Women with cocaine addiction who quit during pregnancy may have an easier time achieving long-term abstinence with the help of progesterone supplementation, according to a new study at Yale University.
The study involved 50 pregnant women with cocaine use problems. Of all the women who stopped using cocaine during pregnancy, those who took exogenous progesterone were more likely to remain abstinent after they gave birth than women who received a placebo.
“In our prior work it was striking how committed women were to maintaining abstinence in pregnancy and even after they deliver and then how difficult it was to maintain abstinence,” said Yale researcher Dr. Kimberly Ann Yonkers, who was the study’s lead author.
“There must be something going on biologically that makes it harder for them [to abstain] after they deliver.”
“Women often stop using drugs during pregnancy for the sake of their child,” Yonkers said. But this abstinence is short-lived as 80 percent of these women relapse a year after they deliver, said study author Dr. Ariadna Forray, a psychiatry professor.
With the help of progesterone, however, Forray said she sees the possibility of women staying abstinent not just through the pregnancy, but long after birth.
In the study, half of the women were given progesterone post-pregnancy, and half were given a placebo. In total, 12 of the 50 women relapsed within a three-month period. Of the 12, nine were from the placebo control group and only three were from the progesterone group.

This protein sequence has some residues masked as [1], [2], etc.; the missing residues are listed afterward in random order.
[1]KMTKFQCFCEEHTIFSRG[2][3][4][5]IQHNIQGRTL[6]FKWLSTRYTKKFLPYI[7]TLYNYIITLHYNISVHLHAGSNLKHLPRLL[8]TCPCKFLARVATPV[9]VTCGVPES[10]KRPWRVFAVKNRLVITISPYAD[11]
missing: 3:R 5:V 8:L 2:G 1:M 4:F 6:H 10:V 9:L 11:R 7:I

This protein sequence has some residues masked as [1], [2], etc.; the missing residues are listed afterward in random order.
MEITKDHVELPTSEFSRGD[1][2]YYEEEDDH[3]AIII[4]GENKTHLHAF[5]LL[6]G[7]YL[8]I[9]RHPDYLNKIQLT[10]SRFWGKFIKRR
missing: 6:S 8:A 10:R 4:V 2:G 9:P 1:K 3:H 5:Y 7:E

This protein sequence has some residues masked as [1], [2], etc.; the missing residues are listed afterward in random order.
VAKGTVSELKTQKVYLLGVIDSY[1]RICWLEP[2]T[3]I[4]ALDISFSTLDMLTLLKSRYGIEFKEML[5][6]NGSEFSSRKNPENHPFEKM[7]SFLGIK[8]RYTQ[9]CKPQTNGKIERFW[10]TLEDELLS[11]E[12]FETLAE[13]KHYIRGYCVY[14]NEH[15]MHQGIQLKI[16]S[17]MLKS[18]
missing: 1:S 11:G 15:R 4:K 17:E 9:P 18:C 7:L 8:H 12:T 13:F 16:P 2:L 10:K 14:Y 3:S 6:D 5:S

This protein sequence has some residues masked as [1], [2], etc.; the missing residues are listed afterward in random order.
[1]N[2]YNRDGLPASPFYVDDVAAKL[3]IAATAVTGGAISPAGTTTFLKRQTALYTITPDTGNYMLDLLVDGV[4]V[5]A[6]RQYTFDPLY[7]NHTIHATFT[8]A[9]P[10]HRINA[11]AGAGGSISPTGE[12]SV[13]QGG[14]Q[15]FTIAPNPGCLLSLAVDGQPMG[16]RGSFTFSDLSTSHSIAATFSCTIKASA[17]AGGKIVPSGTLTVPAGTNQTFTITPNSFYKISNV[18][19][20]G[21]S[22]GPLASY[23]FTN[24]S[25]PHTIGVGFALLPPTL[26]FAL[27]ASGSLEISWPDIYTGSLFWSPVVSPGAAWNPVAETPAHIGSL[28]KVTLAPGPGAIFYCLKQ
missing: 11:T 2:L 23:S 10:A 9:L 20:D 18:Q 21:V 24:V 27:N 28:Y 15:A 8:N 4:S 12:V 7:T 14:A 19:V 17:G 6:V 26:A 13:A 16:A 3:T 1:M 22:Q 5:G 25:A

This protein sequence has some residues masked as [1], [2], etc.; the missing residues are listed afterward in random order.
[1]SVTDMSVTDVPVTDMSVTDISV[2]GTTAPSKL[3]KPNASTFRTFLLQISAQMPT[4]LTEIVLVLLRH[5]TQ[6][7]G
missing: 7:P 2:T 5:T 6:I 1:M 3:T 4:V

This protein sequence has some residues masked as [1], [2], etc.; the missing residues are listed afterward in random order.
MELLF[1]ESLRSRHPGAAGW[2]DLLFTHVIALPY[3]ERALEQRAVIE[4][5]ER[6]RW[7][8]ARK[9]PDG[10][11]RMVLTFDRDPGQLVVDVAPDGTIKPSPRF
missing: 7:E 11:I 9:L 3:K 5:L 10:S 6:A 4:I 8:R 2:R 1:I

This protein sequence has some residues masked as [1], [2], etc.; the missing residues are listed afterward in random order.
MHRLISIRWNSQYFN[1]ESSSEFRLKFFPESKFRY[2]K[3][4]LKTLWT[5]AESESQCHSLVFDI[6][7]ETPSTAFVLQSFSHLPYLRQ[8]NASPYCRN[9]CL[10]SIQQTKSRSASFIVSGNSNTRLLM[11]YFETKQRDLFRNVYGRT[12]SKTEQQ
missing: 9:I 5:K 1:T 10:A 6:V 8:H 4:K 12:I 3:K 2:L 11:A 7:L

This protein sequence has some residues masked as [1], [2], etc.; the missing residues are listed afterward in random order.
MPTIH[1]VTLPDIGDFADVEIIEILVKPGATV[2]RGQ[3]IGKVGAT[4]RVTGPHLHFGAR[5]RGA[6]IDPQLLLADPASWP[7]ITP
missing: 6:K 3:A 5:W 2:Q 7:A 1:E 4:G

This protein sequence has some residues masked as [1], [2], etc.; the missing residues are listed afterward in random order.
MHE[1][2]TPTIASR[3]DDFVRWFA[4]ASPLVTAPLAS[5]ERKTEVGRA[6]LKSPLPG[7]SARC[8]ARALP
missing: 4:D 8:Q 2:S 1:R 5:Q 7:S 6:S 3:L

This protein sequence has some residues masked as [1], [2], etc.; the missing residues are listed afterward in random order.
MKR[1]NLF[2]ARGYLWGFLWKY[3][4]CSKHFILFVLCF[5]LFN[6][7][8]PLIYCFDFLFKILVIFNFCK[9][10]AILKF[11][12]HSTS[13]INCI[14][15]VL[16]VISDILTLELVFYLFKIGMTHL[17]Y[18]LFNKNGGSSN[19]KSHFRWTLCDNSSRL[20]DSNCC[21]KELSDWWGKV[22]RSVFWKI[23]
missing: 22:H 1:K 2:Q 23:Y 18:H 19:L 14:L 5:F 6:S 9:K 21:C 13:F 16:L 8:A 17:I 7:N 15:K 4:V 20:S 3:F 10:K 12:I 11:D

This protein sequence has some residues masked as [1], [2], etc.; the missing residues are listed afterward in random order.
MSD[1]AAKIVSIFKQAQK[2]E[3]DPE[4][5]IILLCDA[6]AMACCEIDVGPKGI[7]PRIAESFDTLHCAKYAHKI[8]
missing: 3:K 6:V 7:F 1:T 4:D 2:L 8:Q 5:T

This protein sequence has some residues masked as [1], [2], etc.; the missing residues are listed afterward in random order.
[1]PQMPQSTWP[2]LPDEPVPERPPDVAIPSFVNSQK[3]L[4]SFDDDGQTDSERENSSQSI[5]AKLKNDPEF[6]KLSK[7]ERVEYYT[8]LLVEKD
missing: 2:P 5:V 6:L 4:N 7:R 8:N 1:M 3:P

Previous studies on animals have found that progesterone has an anti-craving effect, Yonkers said, adding that her research is the first of its kind because few studies have been done on human patients.
“Nonsynthetic progesterone, a hormone produced in women and one of two main hormones involved in pregnancy and menstruation, is a substance that primary care doctors and obstetricians can prescribe, making it a drug readily available to most women,” Forray said.
Forray added that the women in this study were noticeably committed to the mission of the research
“Women who abuse substances in pregnancy often don’t get treated very nicely because people see them as substance users and not as pregnant women,” Forray said.
Forray is currently conducting a similar study, but with postpartum tobacco users. More women smoke during pregnancy than use cocaine, Forray said, and she hopes to prevent postpartum with the use of progesterone.
“I think that this should be replicated in a larger sample size of postpartum women who attained abstinence,” said Yonkers.
Source: Yale University